How I Preserve The Garden Fresh Taste I Miss The Most

Kids love rituals, right?

Well, my daughter used to have one every night that when she was ready to go get her father to read a book before bed, she'd run down the hall yelling “WHAT’S THE LOW TONIGHT, DAD?”

And even more humorously she invariably answered her own question with something not-so-seasonal-anymore like “probably sixty-six”.

We've had a few nights already where Gene answered her question with “29”. 

Now that we've reached the second half of October, hard freezes threaten what is left of the garden.  

I love garden fresh taste so much! To me, nothing beats it!  It's so hard to think about it being gone...

And when I think about it, the garden fresh taste that I miss the most is fresh herbs.

Funnily, I don’t even have a favorite… I just love them all!

This year I’ve used more fresh herbs than before in my salad dressings, dips, soups, sauces and stir-fries. And the colder fall temperatures remind me of the impermanence of garden fresh taste. Driving me to do something to preserve it!

My efforts in past years at preserving fresh herbs have been lacking in inspiration so much that I find myself not using them much at all.

Last fall I learned an innovative way of freezing herbs to make them both easy to use AND satisfactory in preserving the MOST of the garden fresh herb flavor at the same time:

Freezing herbs in oil.

So if you love the taste of fresh herbs as much as I do, or if you find yourself with a little more than you can use fresh, try this technique out!


Why try freezing your own herbs for winter?

  • Makes cooking easier: Having herbs at the ready is really easy and makes me use them more.
  • Saves money: Fresh herbs from the store are expensive in the wintertime.
  • Saves time: Helps save trips to the store, I can just grab some frozen right in my kitchen.
  • Saves waste: Have you ever bought a bunch of herbs before and not used it all? This way you use just what you need at the time without worrying about some of it going to waste.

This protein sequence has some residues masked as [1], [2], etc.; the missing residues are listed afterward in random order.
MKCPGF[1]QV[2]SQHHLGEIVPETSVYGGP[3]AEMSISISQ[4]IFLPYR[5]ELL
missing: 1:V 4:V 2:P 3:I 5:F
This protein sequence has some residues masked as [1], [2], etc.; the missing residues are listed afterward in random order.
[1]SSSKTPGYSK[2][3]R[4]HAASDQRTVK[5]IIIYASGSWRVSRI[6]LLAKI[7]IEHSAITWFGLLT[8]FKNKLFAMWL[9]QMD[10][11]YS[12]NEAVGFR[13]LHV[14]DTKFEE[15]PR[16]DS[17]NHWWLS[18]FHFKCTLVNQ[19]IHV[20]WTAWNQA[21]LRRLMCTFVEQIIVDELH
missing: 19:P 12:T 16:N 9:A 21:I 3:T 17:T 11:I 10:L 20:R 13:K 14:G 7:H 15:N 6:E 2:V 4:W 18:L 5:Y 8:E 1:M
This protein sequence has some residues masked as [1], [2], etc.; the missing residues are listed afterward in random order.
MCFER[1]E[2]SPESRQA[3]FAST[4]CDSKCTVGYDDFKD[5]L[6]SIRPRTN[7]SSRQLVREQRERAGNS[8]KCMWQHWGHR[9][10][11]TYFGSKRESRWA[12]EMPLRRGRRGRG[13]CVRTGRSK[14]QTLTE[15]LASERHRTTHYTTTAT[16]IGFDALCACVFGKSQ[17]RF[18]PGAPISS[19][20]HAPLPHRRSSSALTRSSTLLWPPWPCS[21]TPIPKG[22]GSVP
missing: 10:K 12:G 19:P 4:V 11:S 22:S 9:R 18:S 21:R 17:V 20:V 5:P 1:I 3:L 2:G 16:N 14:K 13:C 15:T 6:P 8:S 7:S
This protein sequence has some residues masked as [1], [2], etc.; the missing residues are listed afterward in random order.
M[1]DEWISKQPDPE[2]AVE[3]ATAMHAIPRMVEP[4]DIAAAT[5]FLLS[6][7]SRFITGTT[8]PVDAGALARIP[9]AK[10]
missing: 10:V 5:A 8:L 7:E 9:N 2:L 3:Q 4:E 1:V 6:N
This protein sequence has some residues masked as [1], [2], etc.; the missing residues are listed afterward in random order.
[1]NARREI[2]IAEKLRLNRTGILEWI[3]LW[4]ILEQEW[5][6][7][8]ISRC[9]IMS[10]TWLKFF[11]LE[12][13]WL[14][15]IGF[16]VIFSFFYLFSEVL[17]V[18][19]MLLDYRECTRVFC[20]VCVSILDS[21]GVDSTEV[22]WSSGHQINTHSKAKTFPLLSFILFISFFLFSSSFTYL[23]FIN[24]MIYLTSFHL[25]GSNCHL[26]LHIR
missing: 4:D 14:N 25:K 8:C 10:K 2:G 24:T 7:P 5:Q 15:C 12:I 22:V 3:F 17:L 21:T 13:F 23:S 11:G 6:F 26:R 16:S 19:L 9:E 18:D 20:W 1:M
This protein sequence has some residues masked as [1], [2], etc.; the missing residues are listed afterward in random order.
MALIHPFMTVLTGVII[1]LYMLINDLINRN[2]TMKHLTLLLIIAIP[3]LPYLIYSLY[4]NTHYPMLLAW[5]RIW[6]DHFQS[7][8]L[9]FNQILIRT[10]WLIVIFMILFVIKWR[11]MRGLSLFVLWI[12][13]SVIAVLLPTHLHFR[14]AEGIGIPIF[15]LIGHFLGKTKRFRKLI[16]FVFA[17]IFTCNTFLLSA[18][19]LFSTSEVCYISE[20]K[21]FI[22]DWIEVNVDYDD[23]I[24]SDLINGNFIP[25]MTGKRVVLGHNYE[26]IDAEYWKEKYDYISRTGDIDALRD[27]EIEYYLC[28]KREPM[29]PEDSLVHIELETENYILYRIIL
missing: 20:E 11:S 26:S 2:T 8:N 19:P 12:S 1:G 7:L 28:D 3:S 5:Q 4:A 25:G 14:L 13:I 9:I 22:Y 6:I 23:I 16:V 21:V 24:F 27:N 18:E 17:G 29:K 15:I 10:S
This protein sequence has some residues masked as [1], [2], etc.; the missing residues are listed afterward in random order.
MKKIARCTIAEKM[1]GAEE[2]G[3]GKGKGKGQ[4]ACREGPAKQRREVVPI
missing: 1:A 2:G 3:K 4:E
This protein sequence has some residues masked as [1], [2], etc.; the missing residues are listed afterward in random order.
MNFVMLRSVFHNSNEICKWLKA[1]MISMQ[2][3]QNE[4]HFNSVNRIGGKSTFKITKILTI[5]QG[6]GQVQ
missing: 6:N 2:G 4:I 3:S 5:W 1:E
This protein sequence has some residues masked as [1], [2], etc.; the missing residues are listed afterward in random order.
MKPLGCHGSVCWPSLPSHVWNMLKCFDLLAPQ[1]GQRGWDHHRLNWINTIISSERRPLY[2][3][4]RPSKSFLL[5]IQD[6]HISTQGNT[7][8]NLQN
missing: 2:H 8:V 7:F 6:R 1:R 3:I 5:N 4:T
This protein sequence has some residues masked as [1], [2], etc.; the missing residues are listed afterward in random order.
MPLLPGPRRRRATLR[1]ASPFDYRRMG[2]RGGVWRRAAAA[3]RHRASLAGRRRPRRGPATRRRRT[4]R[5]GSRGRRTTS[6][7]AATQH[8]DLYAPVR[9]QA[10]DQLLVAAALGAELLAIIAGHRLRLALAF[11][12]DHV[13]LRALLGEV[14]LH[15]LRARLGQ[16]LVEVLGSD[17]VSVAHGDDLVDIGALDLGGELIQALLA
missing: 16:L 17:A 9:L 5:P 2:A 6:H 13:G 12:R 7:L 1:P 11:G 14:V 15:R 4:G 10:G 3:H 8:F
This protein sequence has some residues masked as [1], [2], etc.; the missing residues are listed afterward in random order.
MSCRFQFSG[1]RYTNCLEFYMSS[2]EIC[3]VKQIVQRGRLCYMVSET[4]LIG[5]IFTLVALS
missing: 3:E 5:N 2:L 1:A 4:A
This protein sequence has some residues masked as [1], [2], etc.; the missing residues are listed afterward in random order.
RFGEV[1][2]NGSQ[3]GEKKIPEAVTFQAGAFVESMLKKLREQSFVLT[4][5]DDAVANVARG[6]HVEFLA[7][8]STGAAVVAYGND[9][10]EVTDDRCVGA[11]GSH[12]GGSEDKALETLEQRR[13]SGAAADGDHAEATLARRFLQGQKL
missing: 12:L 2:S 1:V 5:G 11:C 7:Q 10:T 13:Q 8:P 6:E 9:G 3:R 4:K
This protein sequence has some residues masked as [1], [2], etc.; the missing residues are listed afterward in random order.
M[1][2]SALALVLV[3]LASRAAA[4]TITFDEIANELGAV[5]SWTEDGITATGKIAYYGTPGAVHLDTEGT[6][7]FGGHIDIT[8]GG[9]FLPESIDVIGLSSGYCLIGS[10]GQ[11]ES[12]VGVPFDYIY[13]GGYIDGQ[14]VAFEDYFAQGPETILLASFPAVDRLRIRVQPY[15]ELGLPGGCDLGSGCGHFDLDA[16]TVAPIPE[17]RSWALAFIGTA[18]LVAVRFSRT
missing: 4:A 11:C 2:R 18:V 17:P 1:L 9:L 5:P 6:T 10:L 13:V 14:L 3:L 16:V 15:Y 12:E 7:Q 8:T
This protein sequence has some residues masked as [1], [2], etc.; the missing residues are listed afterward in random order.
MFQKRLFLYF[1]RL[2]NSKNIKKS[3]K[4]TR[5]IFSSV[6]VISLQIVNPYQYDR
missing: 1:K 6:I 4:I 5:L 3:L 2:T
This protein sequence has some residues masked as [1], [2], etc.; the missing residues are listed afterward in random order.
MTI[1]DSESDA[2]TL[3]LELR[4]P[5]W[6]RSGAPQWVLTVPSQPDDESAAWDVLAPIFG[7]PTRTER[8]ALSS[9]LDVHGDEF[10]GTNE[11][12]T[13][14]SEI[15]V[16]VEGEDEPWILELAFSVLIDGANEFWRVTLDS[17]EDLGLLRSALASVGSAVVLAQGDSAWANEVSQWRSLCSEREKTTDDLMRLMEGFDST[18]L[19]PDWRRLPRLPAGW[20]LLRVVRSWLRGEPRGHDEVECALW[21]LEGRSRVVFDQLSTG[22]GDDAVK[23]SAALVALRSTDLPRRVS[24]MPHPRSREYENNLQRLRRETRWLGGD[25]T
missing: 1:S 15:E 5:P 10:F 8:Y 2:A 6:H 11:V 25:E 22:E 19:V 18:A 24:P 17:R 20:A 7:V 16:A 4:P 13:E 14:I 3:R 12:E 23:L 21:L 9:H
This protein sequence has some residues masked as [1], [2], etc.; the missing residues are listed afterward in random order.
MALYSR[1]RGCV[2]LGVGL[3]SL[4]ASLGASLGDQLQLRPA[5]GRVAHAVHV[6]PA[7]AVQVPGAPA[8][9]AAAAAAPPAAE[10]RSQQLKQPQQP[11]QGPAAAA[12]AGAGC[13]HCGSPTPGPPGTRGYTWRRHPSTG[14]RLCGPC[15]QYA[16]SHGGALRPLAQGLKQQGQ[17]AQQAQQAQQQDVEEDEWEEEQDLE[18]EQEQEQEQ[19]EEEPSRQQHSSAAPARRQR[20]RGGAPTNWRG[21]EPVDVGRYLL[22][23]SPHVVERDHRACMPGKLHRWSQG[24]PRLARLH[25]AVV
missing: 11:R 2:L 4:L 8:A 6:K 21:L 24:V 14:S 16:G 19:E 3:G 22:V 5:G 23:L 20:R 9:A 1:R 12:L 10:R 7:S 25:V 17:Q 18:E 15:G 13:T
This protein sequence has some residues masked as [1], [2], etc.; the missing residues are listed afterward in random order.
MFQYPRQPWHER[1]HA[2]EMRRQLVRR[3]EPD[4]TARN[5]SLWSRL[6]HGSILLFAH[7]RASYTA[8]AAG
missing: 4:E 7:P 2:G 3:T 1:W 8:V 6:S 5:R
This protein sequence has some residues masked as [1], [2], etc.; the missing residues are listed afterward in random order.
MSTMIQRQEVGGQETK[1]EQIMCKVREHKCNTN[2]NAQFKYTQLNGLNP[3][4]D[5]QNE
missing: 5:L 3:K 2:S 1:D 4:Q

Here’s my new favorite way to freeze fresh herbs in oil

  1. chop herbs or pulse in a food processor
  2. add oil to coat
  3. freeze flat in a plastic bag
  4. break off just what you need and keep the rest in the freezer for later

Or you can use small ice cubes to freeze it in, if you prefer.  Just pop them out once they're frozen and store in an air tight container.




What herbs can you freeze in oil?

Here’s a partial list of what I consider important to me, because they’re harder to dry and would work well in applications like sauces, stews, and soups.

  • Cilantro
  • Parsley
  • Dill
  • Mint
  • Basil


Ideas for how to use your frozen fresh herbs in oil:

  • Soups: can I remind you of how good the Carrot Cilantro Soup found here in our vegetable gallery is on a cold winter day??  Freeze your own cilantro and you won't have to run out to the store just for that!
  • Stir-fries:  Anything that will dress up a stir-fry, I love!  So frozen cilantro, parsley, or basil is perfect for doing just that!  Just add at the end and mix well!
  • Salad dressings:  Anyone else ADORE the flavor of fresh dill?  OMG, I believe that is the single most important ingredient I can add to a salad dressing to make my family and myself eat more veggies!  With my copious supply of frozen dill in oil, I can make my own homemade dressing whenever I want!